Scan Magazine: 2003-12-15
Selling My Baby: Marketing Independent Film
Last month I spent a blissful two weeks in South Africa. I visited Nelson Mandela?s old home, climbed Table Top mountain, lounged on pristine beaches, attended an anti-Aids campaign, got mugged in broad daylight, saw my first whale and danced all night in the black township of Soweto. And I got to experience all this in exchange for the privilege of showing South African audiences a little Australian film which almost died at birth
Making a film is a little like having a baby - most of the hard work is invisible. True, there is a growing bulge and the mother-to-be develops an appetite for some weird food, but you really have no idea what is cooking until, after nine months of waiting and several hours of screaming, a little miracle is born. When a film is finally made, film-makers often lie around in a post natal stupor, wondering what to do next. I know, because I have been there - inexplicably depressed and unfocussed, wanting people to see the film but not quite sure how to get the film out there and too exhausted to try anyway. But if you don?t manage to get your film to a wider audience, you can be quite sure your baby will die.
This is because only half of the business of film-making is about the birthing of a piece of art. The other half is about marketing and giving the film a life. This is true whether you are making a short film, a documentary for television or an independent feature. In Australia this presents very special challenges - we have limited resources and tend to put most of our money on the screen. There is very little room left over in most budgets for any promotional activity. We are also far away from where most of the ?action? is. If you are a film maker in London or New York it is much easier to access those markets, simply because you know who is looking for what and where is the best place for you to be hawking your wares. So how do we work it from way Down Under?
The most obvious pathway is to send your film off to festivals and hope it gets into a good one. The Australian Film Finance Corporation (AFC) provides a list of the key festivals and it is easy to look up their profiles on the net. You can keep yourself very busy sending off application forms, tapes and paying sometimes exorbitant application fees. If it works, and your film gets into a prestigious festival, you can apply to the AFC for a grant to attend the festival. Once there, you network like mad and persuade distributors to buy the film or try to ensure that it goes onto other good festivals. But what if a major film festival does not pick up your film? What do you do then?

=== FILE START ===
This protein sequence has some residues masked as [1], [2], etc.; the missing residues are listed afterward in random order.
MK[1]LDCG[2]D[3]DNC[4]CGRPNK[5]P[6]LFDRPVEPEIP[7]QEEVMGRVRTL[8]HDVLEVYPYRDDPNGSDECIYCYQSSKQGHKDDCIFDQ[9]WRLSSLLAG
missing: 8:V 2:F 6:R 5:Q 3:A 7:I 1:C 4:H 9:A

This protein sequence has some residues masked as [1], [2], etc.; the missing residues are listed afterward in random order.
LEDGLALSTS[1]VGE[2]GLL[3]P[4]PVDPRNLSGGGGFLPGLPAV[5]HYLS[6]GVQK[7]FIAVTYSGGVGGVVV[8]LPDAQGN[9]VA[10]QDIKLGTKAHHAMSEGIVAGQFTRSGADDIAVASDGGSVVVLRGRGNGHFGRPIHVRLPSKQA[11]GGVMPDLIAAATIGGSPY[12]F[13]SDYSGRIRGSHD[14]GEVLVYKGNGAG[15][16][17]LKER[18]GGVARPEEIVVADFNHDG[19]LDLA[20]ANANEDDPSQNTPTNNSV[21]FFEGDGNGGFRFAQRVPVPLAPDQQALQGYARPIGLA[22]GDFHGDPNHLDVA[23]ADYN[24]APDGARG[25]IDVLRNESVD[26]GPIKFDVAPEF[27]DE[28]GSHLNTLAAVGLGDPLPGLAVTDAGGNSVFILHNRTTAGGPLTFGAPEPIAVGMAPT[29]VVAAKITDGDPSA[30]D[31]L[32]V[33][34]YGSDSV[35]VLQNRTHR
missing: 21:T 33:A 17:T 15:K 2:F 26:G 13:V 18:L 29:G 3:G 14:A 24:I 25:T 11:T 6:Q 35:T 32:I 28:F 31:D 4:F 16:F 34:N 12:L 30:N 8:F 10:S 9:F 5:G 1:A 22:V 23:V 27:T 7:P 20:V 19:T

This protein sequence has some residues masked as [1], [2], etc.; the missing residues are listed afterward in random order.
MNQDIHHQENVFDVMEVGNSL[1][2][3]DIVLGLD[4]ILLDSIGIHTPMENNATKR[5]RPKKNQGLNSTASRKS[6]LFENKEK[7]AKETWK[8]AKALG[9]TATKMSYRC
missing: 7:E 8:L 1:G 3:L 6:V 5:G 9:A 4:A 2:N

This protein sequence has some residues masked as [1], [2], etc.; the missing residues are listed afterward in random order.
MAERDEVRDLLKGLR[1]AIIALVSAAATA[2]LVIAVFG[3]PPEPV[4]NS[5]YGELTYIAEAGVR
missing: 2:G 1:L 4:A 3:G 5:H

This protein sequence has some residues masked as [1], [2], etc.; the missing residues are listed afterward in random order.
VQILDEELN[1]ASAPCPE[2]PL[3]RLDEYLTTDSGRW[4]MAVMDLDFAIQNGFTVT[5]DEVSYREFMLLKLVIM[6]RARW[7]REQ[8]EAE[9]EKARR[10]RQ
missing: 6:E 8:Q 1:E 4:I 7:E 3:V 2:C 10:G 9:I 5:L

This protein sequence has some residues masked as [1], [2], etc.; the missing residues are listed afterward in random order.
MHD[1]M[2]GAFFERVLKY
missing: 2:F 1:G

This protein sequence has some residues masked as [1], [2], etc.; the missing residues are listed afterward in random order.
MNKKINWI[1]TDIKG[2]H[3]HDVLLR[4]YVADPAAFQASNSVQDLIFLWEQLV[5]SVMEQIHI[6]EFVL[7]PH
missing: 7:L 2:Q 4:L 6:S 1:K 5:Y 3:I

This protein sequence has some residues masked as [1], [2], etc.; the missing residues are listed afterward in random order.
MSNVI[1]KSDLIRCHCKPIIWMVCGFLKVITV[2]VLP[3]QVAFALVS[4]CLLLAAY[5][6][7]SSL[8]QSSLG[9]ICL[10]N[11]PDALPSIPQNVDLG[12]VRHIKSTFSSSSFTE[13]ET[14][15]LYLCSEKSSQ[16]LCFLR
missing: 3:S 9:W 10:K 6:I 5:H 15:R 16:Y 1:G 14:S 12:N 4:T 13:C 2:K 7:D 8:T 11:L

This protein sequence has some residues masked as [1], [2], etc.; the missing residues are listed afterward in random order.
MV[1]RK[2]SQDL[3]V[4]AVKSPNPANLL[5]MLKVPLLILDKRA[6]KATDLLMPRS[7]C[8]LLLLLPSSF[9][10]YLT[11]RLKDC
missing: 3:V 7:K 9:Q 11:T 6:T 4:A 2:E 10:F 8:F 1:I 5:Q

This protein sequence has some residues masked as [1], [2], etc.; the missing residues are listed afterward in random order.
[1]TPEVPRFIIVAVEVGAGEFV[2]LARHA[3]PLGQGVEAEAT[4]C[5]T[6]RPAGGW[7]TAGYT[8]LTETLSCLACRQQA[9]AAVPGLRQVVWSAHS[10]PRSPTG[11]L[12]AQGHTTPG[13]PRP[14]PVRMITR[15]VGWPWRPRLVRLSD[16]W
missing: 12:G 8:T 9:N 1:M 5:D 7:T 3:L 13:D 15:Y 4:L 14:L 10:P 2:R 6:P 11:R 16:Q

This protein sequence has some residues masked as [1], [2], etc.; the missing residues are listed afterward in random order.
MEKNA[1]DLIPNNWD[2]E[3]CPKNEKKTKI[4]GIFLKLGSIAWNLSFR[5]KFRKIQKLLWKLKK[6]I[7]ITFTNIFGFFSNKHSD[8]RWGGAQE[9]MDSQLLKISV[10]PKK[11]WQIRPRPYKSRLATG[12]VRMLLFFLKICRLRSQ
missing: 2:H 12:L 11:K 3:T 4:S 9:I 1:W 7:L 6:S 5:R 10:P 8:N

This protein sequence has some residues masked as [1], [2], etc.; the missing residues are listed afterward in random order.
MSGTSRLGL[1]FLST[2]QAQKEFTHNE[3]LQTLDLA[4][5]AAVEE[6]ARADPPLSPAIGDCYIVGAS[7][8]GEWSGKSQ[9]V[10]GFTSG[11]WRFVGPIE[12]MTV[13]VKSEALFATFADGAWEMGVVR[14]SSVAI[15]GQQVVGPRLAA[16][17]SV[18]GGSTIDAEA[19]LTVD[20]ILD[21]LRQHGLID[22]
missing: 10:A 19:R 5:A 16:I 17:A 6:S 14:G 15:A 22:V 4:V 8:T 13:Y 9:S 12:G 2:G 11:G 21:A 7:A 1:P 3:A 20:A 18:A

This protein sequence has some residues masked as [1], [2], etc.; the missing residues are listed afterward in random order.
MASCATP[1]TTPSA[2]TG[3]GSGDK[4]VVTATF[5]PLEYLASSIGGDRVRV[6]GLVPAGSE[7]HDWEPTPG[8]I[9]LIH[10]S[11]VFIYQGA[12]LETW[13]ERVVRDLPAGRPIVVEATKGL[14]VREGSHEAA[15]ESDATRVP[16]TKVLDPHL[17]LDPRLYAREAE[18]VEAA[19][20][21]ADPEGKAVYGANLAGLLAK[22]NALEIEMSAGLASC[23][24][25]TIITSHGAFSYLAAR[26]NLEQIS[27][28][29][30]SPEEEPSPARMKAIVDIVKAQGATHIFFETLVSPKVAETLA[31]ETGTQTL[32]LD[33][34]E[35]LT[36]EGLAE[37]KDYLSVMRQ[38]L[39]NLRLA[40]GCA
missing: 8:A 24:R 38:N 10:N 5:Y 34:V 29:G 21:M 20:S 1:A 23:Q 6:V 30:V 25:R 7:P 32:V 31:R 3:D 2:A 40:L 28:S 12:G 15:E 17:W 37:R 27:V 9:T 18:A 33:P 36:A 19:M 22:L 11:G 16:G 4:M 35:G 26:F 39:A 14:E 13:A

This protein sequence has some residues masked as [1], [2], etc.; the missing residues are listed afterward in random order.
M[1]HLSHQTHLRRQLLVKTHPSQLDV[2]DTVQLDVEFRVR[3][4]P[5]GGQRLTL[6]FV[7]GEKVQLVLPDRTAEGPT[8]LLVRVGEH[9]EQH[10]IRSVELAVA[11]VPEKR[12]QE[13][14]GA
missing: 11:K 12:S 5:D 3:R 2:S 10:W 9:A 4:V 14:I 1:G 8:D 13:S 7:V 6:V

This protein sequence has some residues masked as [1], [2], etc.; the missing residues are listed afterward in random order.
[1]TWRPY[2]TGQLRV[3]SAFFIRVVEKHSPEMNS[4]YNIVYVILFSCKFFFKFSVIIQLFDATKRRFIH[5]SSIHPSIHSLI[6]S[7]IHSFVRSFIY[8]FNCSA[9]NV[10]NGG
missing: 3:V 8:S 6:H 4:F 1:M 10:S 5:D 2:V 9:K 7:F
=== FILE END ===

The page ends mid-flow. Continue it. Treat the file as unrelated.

This happened to us with My Mother India. The documentary was commissioned by SBS and financed with the assistance of the Film Finance Corporation. In Australia, it won a number of awards, including the Award for Best Australian Documentary from the Film Critics Circle, the Rouben Mamoullian Award from the Sydney Film Festival, and the Premiers Literary Award for its script. But its performance at international film festivals was highly erratic - it got into some very good festivals including the Hawaii, New York and the Mill Valley, but it didn?t get into any major European or British film festival.
We were somewhat flummoxed by this, especially by the blanket rejection from festivals in the United Kingdom. My Mother India tells the story of an Australian woman (my mother) married to an Indian man (my father) who went to live in India in the 1960?s. In part the film is a description of my rather eccentric and multicultural upbringing in India. It features my father?s collection of kitsch Indian calendars, my mother?s Australian underwear (you have to see the film), my grandfather?s pretensions to being a Guru, and the anti-marriage campaigns mounted by my man-hating grandmother Biji. As the film progresses however, it focuses on the events of anti-Sikh riots of 1984 and tells a more serious story about the impact of civil violence on the lives of ordinary people. Given the film?s focus on the history and politics of modern India, we had expected a much more positive response from the UK where Indians and South Asians form the largest minority community. But film festivals all across the UK rejected the film.
Of course this led to much soul-searching on my part. Was the film no good? Was it out of date? Had British audiences already seen a film about these issues? While I was still wondering whether the film was a dud, it was picked up for theatrical distribution in Australia by Ronin Films. Before we knew it, the film was playing in theatres across Australia - and doing extremely well. We organized special screenings and discussion groups and I did weekly Q and A sessions at the very charming Valhalla Cinema in Sydney. This provided me with a unique view of the audience response to the film - Australians of all walks of life responded to the film very emotionally and their reactions gave me faith. I became convinced that given the chance audiences in the UK would respond similarly (they were human too, weren?t they?).